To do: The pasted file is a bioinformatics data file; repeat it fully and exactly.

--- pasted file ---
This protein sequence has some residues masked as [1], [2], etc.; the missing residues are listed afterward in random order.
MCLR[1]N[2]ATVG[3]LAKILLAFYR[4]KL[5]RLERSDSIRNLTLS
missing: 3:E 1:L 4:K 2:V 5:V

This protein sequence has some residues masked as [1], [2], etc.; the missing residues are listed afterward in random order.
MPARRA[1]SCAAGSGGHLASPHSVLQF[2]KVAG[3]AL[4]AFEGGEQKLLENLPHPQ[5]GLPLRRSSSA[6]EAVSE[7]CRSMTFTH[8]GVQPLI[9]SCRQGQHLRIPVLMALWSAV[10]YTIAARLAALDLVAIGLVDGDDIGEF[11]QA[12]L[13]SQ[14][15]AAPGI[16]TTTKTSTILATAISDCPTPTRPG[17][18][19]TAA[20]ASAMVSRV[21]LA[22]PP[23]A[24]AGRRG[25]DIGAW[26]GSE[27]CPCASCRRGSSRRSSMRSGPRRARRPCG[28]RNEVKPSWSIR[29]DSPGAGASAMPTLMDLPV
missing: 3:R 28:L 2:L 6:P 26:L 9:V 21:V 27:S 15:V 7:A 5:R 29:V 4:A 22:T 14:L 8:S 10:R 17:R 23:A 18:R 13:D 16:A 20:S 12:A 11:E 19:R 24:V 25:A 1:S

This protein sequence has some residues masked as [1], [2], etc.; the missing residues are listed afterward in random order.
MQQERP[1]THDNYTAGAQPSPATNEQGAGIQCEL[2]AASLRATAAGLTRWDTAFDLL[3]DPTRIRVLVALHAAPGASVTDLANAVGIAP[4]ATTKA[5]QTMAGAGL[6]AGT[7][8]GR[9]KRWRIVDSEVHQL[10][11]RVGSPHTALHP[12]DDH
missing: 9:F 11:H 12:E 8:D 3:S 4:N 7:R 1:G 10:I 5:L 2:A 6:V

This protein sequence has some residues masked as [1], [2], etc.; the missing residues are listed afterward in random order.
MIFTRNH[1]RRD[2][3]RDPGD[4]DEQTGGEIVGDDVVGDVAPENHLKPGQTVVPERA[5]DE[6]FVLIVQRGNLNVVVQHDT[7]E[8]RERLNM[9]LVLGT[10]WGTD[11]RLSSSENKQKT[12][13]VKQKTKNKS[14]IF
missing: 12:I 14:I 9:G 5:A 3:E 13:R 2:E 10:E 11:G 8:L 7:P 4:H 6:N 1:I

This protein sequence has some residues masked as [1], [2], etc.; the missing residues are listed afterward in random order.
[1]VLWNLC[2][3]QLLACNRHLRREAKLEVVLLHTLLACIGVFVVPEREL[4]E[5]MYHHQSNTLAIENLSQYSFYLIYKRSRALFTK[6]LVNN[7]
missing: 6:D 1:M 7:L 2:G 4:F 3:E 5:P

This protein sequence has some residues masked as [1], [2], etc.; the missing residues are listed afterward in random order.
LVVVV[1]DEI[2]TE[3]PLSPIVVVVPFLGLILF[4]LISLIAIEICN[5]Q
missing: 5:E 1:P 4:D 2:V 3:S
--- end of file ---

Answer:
This protein sequence has some residues masked as [1], [2], etc.; the missing residues are listed afterward in random order.
MCLR[1]N[2]ATVG[3]LAKILLAFYR[4]KL[5]RLERSDSIRNLTLS
missing: 3:E 1:L 4:K 2:V 5:V

This protein sequence has some residues masked as [1], [2], etc.; the missing residues are listed afterward in random order.
MPARRA[1]SCAAGSGGHLASPHSVLQF[2]KVAG[3]AL[4]AFEGGEQKLLENLPHPQ[5]GLPLRRSSSA[6]EAVSE[7]CRSMTFTH[8]GVQPLI[9]SCRQGQHLRIPVLMALWSAV[10]YTIAARLAALDLVAIGLVDGDDIGEF[11]QA[12]L[13]SQ[14][15]AAPGI[16]TTTKTSTILATAISDCPTPTRPG[17][18][19]TAA[20]ASAMVSRV[21]LA[22]PP[23]A[24]AGRRG[25]DIGAW[26]GSE[27]CPCASCRRGSSRRSSMRSGPRRARRPCG[28]RNEVKPSWSIR[29]DSPGAGASAMPTLMDLPV
missing: 3:R 28:L 2:L 6:P 26:L 9:V 21:V 27:S 15:V 7:A 5:R 29:V 4:A 22:T 14:L 8:S 10:R 17:R 23:A 18:R 13:D 16:A 20:S 12:A 11:E 19:R 24:V 25:A 1:S

This protein sequence has some residues masked as [1], [2], etc.; the missing residues are listed afterward in random order.
MQQERP[1]THDNYTAGAQPSPATNEQGAGIQCEL[2]AASLRATAAGLTRWDTAFDLL[3]DPTRIRVLVALHAAPGASVTDLANAVGIAP[4]ATTKA[5]QTMAGAGL[6]AGT[7][8]GR[9]KRWRIVDSEVHQL[10][11]RVGSPHTALHP[12]DDH
missing: 9:F 11:H 12:E 8:D 3:S 4:N 7:R 1:G 10:I 5:L 2:A 6:V

This protein sequence has some residues masked as [1], [2], etc.; the missing residues are listed afterward in random order.
MIFTRNH[1]RRD[2][3]RDPGD[4]DEQTGGEIVGDDVVGDVAPENHLKPGQTVVPERA[5]DE[6]FVLIVQRGNLNVVVQHDT[7]E[8]RERLNM[9]LVLGT[10]WGTD[11]RLSSSENKQKT[12][13]VKQKTKNKS[14]IF
missing: 12:I 14:I 9:G 5:A 3:E 13:R 2:E 10:E 11:G 8:L 7:P 4:H 6:N 1:I

This protein sequence has some residues masked as [1], [2], etc.; the missing residues are listed afterward in random order.
[1]VLWNLC[2][3]QLLACNRHLRREAKLEVVLLHTLLACIGVFVVPEREL[4]E[5]MYHHQSNTLAIENLSQYSFYLIYKRSRALFTK[6]LVNN[7]
missing: 6:D 1:M 7:L 2:G 4:F 3:E 5:P

This protein sequence has some residues masked as [1], [2], etc.; the missing residues are listed afterward in random order.
LVVVV[1]DEI[2]TE[3]PLSPIVVVVPFLGLILF[4]LISLIAIEICN[5]Q
missing: 5:E 1:P 4:D 2:V 3:S